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Old 08-11-2006, 20:21   #7
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If you've spat your rig.
I too would run a boat over 30ft on twin outboards, if light, and over 40 on twin diesels.
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Old 09-11-2006, 02:12   #8
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the Gemini 105 is a coastal cat, not designed for long distance druising. especially short handed. Their performance is great by comparison with a lot of traditional cruising cats, but this is achieved by lightness and dagger boards. Dagger boards neeed attention on the wind/sails at all times otherwise there is a danger of falling over. The performance is also achieved by a lightness that is not compatible with cruising equipment. A great weekender, but not an ocean cruiser.

I dont know about the other boat
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Old 09-11-2006, 02:31   #9
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The performance is also achieved by a lightness that is not compatible with cruising equipment. Quoted by Talbot


, Not necessarily true, If you get a 32 ft design that was designed as a coastal cruiser, but was made of say Western Red Cedar epoxy composite with marine ply B/H, that works fantastically as a coastal cruiser,but can only carry say 500kg of crew and goodies before noticing a drop in performance, wouldn't it make sense that if you built the same boat in foam/kevlar/epoxy composite approx 500kg lighter, you would be able to carry 1000kg of crew and goodies on board?

You would also have a cat that was a friggen rocketship if empty and racing, with minimal loadings on rig and sails, sure she'd cost $15,000 more to build ' but what a machine.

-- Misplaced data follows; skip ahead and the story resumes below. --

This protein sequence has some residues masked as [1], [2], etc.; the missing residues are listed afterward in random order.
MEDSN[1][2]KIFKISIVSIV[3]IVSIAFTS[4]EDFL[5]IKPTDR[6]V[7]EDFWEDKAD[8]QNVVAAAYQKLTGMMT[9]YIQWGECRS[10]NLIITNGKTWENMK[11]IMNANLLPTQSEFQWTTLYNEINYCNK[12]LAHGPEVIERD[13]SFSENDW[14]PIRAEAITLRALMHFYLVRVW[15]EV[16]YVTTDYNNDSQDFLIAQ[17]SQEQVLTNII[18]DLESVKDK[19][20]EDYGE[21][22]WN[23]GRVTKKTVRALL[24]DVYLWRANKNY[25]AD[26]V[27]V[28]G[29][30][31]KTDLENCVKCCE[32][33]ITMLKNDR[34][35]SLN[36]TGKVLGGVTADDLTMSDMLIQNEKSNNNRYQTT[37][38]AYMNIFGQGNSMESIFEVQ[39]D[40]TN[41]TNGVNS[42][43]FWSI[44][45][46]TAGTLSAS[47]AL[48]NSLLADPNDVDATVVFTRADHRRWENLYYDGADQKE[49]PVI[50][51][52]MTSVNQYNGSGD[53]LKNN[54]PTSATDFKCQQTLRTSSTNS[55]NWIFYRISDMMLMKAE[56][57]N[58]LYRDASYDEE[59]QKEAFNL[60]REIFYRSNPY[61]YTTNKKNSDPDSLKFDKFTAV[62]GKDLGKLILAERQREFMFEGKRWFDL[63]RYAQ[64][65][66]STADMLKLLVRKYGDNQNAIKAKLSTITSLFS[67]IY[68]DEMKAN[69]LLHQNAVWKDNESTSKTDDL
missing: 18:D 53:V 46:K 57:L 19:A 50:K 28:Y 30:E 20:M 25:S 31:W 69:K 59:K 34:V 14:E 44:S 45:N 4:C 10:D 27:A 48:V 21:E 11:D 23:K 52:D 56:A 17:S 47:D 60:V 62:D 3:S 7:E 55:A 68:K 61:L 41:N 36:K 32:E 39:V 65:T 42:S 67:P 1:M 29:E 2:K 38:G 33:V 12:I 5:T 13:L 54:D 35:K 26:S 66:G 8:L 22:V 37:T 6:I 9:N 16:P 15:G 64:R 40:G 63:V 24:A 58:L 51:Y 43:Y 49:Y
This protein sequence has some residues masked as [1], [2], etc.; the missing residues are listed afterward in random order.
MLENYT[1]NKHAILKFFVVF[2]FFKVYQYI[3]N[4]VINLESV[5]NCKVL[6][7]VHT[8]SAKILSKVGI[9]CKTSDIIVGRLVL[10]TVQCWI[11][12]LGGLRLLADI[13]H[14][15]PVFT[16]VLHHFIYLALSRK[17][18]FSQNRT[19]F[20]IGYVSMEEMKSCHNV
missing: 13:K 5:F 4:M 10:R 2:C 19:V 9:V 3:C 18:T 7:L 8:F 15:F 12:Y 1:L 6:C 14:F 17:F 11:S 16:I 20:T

This is all based on our pre build thoughts on our last cat and discussed with the designer.

Dave
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Old 09-11-2006, 02:44   #10
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Dave,

You're right of course, but around here she'd cost $400K to buy and she'd be called a Manta 42!!

In seeing how well your boat is coming along, I've mentioned to my 'Admiral' how nice it would be to take a couple of years off to build one.

She responded that she assumes it would be large enough to live on, because I wouldn't be living here anymore.

I somehow don't see building a boat in my future (sigh).

Rick in Florida
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Old 09-11-2006, 03:38   #11
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Mate, that can be a good thing.

That last cat was 32ft as well.
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Old 09-11-2006, 03:43   #12
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Vilanomark:

Think twice before going with the Packet Cat. They are roomy for their length and have walk-in engine rooms but . . . they don't sail well. They carried the Prout type nacelle way too far and the parasitic drag is well, a drag.

I have 2 diesels and think it is the way to go. However, those with one steerable leg seem happy.

George
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Old 09-11-2006, 04:03   #13
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HAve you looked at the EndeavourCat?
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Old 09-11-2006, 04:49   #14
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I hven't been on an endeavor cat, but have looked at them online. We want something in the 35-40' range, and I definitely want diesels as I beleive they run alternators better than outboards do. Is that what you have?
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Old 09-11-2006, 05:41   #15
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Twin diesels = twin alternators. I have the standard 35 amp alternators which came stock with my Yanmars, but many have upgraded. With the proliferation of solar panels to assist in battery charging, it's necessary to strike a balance with your onboard systems.

Rick in Florida